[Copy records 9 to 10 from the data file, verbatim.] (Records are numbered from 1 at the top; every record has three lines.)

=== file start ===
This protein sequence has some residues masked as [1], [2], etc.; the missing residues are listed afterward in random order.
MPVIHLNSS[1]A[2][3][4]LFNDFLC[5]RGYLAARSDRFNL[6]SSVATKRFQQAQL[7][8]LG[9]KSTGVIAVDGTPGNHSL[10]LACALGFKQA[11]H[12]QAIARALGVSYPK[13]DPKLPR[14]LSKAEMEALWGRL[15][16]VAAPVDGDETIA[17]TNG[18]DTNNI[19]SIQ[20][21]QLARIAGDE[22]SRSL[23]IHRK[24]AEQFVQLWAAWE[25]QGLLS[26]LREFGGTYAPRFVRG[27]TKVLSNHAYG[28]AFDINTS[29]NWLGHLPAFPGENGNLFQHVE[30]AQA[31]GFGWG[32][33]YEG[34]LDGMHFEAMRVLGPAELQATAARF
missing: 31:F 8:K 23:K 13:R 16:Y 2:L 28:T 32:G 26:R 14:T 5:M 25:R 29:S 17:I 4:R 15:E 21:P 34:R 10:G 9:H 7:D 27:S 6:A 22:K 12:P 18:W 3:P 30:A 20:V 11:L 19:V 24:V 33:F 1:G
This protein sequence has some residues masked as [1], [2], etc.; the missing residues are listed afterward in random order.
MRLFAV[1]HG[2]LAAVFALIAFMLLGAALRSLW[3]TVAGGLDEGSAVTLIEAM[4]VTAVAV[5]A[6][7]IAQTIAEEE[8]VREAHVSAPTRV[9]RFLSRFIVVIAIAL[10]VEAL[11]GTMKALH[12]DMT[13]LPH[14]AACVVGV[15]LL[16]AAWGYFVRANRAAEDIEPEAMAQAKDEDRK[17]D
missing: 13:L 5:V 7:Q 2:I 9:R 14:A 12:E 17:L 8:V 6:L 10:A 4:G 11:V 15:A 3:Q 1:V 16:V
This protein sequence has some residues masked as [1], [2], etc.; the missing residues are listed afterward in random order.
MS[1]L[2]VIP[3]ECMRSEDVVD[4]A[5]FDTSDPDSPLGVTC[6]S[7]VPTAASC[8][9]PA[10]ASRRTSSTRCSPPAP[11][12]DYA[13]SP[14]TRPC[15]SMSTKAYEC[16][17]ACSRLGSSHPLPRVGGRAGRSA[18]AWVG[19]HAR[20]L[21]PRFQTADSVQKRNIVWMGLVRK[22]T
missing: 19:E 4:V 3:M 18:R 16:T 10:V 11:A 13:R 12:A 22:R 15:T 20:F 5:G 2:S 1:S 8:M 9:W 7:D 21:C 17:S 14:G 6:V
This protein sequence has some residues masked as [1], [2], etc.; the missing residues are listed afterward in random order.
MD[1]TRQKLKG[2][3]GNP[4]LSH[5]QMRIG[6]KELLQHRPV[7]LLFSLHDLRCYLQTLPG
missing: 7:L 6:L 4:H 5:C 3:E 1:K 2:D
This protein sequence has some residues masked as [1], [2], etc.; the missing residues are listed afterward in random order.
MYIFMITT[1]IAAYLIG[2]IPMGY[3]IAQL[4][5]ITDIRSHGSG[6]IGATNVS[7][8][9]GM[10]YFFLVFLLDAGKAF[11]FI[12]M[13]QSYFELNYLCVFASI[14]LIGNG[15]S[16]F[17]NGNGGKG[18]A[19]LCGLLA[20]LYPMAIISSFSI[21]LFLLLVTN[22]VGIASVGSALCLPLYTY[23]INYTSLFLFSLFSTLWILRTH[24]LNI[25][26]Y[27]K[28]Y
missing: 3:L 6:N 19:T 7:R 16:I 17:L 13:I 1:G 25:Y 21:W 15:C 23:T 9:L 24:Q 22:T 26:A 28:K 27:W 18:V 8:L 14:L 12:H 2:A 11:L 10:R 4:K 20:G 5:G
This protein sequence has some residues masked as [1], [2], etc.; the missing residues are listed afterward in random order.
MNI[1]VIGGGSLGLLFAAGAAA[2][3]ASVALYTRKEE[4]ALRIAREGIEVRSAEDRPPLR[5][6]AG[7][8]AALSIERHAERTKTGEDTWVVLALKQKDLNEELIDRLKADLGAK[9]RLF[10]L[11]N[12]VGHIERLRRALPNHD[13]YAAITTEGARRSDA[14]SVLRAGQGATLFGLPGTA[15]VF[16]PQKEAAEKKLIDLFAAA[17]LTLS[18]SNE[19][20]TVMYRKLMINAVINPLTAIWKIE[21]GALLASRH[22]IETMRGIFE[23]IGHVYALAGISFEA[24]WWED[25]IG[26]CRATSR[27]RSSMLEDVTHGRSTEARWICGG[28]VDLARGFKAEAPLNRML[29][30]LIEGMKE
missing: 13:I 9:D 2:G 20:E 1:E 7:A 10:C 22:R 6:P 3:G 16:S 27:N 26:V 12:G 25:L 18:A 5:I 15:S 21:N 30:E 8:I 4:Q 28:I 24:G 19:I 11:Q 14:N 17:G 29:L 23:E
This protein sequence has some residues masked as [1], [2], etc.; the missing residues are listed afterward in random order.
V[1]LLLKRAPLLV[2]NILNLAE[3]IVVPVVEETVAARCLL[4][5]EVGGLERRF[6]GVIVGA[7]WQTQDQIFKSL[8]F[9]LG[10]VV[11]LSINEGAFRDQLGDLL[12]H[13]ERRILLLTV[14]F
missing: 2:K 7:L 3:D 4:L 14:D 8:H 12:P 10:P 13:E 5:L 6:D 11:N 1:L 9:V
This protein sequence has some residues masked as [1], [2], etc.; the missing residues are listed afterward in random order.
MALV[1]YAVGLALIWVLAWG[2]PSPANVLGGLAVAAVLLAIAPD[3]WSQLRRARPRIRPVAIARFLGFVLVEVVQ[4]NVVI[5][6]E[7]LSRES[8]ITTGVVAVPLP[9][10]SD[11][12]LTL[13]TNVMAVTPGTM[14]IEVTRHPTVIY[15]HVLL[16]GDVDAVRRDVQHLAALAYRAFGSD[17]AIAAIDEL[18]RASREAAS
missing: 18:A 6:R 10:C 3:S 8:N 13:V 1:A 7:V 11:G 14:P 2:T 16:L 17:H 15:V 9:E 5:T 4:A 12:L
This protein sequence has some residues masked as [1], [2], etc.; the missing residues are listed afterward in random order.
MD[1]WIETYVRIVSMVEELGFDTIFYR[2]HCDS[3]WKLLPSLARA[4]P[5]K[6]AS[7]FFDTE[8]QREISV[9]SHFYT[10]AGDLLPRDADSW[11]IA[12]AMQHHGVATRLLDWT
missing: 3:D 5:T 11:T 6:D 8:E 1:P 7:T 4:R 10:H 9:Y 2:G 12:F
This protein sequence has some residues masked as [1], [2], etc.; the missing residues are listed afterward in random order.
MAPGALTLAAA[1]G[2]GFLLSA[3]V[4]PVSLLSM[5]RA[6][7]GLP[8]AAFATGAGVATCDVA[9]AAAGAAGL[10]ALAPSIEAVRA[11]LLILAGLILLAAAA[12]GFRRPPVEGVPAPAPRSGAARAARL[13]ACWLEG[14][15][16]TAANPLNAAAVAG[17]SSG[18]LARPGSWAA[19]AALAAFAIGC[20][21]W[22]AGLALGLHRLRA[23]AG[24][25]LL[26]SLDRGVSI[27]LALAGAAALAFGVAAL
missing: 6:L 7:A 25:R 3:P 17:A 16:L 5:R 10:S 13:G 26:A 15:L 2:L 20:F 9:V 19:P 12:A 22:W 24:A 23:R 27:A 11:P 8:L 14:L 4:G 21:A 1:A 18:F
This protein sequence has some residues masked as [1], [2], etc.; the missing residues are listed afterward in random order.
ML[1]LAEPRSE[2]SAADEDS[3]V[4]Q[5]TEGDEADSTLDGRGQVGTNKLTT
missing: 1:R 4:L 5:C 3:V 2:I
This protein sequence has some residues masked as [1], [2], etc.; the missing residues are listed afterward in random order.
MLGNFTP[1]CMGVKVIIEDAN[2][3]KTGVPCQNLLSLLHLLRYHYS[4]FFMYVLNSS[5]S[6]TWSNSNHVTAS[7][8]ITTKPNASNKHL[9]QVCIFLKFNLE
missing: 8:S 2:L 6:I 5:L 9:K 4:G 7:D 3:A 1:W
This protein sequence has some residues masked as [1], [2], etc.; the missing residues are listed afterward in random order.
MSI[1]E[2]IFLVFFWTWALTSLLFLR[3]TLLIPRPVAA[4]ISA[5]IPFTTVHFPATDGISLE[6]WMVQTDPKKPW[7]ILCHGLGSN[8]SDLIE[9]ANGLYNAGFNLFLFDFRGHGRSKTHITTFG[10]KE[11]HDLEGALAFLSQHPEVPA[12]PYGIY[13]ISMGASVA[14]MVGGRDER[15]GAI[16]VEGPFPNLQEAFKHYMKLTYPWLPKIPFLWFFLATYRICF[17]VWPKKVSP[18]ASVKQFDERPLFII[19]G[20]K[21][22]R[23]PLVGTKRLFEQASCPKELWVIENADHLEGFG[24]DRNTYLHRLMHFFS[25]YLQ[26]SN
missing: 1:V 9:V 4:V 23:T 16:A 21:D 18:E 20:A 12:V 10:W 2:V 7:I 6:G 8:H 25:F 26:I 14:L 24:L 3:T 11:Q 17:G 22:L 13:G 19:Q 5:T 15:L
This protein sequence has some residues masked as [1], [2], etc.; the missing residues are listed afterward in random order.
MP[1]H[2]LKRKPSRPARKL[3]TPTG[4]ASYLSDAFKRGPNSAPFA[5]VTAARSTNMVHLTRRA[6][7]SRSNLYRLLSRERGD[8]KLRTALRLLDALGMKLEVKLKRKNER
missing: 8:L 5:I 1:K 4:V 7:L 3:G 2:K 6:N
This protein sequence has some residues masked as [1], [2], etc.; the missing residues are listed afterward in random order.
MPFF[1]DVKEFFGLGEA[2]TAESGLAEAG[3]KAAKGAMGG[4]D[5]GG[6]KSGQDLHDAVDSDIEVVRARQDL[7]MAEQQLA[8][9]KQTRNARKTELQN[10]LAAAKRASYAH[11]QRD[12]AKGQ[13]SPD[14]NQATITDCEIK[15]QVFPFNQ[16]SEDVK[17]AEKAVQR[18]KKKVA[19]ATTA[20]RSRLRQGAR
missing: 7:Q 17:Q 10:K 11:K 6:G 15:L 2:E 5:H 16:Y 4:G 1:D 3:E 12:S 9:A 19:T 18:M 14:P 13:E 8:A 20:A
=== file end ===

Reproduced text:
This protein sequence has some residues masked as [1], [2], etc.; the missing residues are listed afterward in random order.
MD[1]WIETYVRIVSMVEELGFDTIFYR[2]HCDS[3]WKLLPSLARA[4]P[5]K[6]AS[7]FFDTE[8]QREISV[9]SHFYT[10]AGDLLPRDADSW[11]IA[12]AMQHHGVATRLLDWT
missing: 3:D 5:T 11:T 6:D 8:E 1:P 7:T 4:R 10:H 9:Y 2:G 12:F
This protein sequence has some residues masked as [1], [2], etc.; the missing residues are listed afterward in random order.
MAPGALTLAAA[1]G[2]GFLLSA[3]V[4]PVSLLSM[5]RA[6][7]GLP[8]AAFATGAGVATCDVA[9]AAAGAAGL[10]ALAPSIEAVRA[11]LLILAGLILLAAAA[12]GFRRPPVEGVPAPAPRSGAARAARL[13]ACWLEG[14][15][16]TAANPLNAAAVAG[17]SSG[18]LARPGSWAA[19]AALAAFAIGC[20][21]W[22]AGLALGLHRLRA[23]AG[24][25]LL[26]SLDRGVSI[27]LALAGAAALAFGVAAL
missing: 6:L 7:A 25:R 3:P 17:A 16:L 5:R 10:S 13:G 26:A 15:L 2:L 20:F 9:V 19:P 12:A 22:W 24:A 23:R 27:A 11:P 8:L 14:L 4:G 21:A 1:A 18:F